and Italy. We felt that the communists were using…very extensive funds…to gain control of key elements of [political] life in France and Italy, particularly the…press, the labor unions, [and] student organizations.” To counter the threat, in 1948 the Truman Administration decided to use the CIA to provide secret campaign funds to Italy’s pro-western Christian Democratic Party. The Christian Democrats won the election, averting a possible communist takeover and establishing a precedent. The CIA proceeded with operations in Iran—in concert with the British—and in Guatemala to install pro-Western governments.
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Old 04-23-2017   #34
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C,

I'm confident you realize this isn't new ground, political warfare is quite old, but like war itself it's character changes based on changes in political, economic, social systems, and technology. It needs to be explored more as a topic, but the CIA, State, USIS, and to a lesser extent special operations have experience in this realm. Victories in this area were generally short lived when applied offensively, but I think it offers a lot of promise employed defensively.
I do, but I think that distinguishing the nature of the target makes a difference.
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Old 04-23-2017   #35
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http://www.iwar.org.uk/psyops/resources/ndu/pwpor.pdf

On page 77

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Politics is the marshaling of human beings to support or oppose causes. Political warfare is the marshaling of human support, or opposition, in order to achieve victory in war or in unbloody conflicts as serious as war.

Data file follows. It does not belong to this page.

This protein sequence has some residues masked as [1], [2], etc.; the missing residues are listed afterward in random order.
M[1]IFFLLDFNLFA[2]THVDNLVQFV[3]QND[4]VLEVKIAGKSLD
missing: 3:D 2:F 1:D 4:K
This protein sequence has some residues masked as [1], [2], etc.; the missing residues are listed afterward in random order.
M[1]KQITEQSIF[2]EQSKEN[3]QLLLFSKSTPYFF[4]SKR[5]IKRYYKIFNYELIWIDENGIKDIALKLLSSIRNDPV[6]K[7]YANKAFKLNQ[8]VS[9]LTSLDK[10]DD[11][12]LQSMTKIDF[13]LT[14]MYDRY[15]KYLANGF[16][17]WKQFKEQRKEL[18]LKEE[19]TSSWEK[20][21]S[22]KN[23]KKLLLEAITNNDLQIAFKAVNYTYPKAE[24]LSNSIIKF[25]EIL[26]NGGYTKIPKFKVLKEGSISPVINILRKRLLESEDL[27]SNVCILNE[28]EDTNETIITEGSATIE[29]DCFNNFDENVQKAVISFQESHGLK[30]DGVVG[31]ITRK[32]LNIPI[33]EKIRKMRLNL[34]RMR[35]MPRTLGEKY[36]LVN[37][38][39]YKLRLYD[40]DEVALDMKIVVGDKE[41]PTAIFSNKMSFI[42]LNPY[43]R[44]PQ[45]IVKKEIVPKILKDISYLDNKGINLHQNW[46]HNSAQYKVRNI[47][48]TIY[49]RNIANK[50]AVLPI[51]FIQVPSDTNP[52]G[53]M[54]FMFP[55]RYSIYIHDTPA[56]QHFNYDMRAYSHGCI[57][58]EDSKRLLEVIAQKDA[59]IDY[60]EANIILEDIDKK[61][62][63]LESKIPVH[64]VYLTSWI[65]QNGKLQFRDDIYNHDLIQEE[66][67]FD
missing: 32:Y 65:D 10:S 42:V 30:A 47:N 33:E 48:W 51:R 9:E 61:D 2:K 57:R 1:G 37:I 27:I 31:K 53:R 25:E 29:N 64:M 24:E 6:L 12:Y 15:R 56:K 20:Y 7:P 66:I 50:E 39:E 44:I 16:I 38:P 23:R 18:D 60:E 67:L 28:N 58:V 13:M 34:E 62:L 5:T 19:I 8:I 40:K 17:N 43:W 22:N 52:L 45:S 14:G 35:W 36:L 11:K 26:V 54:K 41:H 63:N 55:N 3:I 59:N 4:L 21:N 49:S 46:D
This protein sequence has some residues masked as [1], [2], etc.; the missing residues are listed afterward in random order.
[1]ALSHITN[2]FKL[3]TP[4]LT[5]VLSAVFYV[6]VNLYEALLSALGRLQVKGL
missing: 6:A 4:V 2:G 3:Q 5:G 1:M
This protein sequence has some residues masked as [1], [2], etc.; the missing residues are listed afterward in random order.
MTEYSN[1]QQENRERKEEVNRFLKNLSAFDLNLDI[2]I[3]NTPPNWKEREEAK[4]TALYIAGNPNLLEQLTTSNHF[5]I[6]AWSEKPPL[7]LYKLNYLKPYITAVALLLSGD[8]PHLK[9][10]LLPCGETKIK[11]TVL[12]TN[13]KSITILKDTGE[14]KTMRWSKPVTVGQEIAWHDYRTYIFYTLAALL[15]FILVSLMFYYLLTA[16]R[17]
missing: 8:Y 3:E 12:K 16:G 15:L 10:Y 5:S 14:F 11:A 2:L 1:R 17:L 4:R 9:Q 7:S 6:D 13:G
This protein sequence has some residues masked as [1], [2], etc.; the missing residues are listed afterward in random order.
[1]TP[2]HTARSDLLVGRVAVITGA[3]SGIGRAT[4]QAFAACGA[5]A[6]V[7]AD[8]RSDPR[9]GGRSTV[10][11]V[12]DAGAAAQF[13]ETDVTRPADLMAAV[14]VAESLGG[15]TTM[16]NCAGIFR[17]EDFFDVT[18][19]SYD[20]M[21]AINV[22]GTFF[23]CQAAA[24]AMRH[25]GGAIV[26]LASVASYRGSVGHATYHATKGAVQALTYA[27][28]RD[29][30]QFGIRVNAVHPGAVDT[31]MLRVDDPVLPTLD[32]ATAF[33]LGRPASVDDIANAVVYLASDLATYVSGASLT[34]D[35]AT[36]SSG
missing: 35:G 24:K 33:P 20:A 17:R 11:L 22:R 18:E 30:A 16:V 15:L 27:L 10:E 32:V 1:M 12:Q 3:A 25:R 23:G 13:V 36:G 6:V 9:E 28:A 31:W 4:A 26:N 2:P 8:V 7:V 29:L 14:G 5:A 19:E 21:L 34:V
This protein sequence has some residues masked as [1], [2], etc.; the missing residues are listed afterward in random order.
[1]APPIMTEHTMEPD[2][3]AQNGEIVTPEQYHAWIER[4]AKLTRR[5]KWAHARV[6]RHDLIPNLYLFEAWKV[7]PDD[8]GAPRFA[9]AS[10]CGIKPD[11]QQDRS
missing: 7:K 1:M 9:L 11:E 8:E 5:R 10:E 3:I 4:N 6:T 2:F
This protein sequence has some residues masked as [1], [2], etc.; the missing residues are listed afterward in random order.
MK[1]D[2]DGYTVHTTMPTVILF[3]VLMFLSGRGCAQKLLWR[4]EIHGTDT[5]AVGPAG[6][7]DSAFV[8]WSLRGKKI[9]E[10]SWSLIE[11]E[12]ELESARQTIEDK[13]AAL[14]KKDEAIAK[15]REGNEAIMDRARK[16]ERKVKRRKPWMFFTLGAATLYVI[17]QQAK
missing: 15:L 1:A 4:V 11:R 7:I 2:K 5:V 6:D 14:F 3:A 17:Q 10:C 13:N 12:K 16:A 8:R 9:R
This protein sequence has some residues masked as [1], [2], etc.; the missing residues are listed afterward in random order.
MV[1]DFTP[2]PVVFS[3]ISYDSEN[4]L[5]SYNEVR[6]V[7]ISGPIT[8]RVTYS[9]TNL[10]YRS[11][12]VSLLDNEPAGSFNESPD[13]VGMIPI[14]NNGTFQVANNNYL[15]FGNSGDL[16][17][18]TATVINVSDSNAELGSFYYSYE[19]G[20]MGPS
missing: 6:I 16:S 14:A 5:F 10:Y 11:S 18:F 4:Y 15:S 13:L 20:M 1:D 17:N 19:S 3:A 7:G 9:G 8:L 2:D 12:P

We have new terms now, and we don't agree on the boundaries of what war is, but I think you tweak this one to your view. Foremost I think it is important to concisely describe what politics are as the above definition does, and then apply that to what you mean by political warfare.

In the next piece Max Boot uses Kenan's definition of political warfare. Personally, I find this too broad of description and not overly useful. Statecraft yes, but not all Statecraft is political warfare.

http://www.cfr.org/wars-and-warfare/...warfare/p30894

Quote:
This concept was defined in a May 4, 1948, memorandum produced by the State Department's policy planning staff under George Kennan:
The bold highlights are mine, because I don't believe political warfare necessarily comes to an end in times of armed conflict, in fact it should intensify.

Quote:
Political warfare is the logical application of Clausewitz's doctrine in time of peace. In broadest definition, political warfare is the employment of all the means at a nation's command, short of war, to achieve its national objectives. Such operations are both overt and covert. They range from such overt actions as political alliances, economic measures (as ERP—the Marshall Plan), and "white" propaganda to such covert operations as clandestine support of "friendly" foreign elements, "black" psychological warfare and even encouragement of underground resistance in hostile states.
During WWII the British principally defined political warfare as propaganda, but were careful not to limit it to propaganda.

https://www.psywar.org/psywar/reprod...TechMethod.pdf

Quote: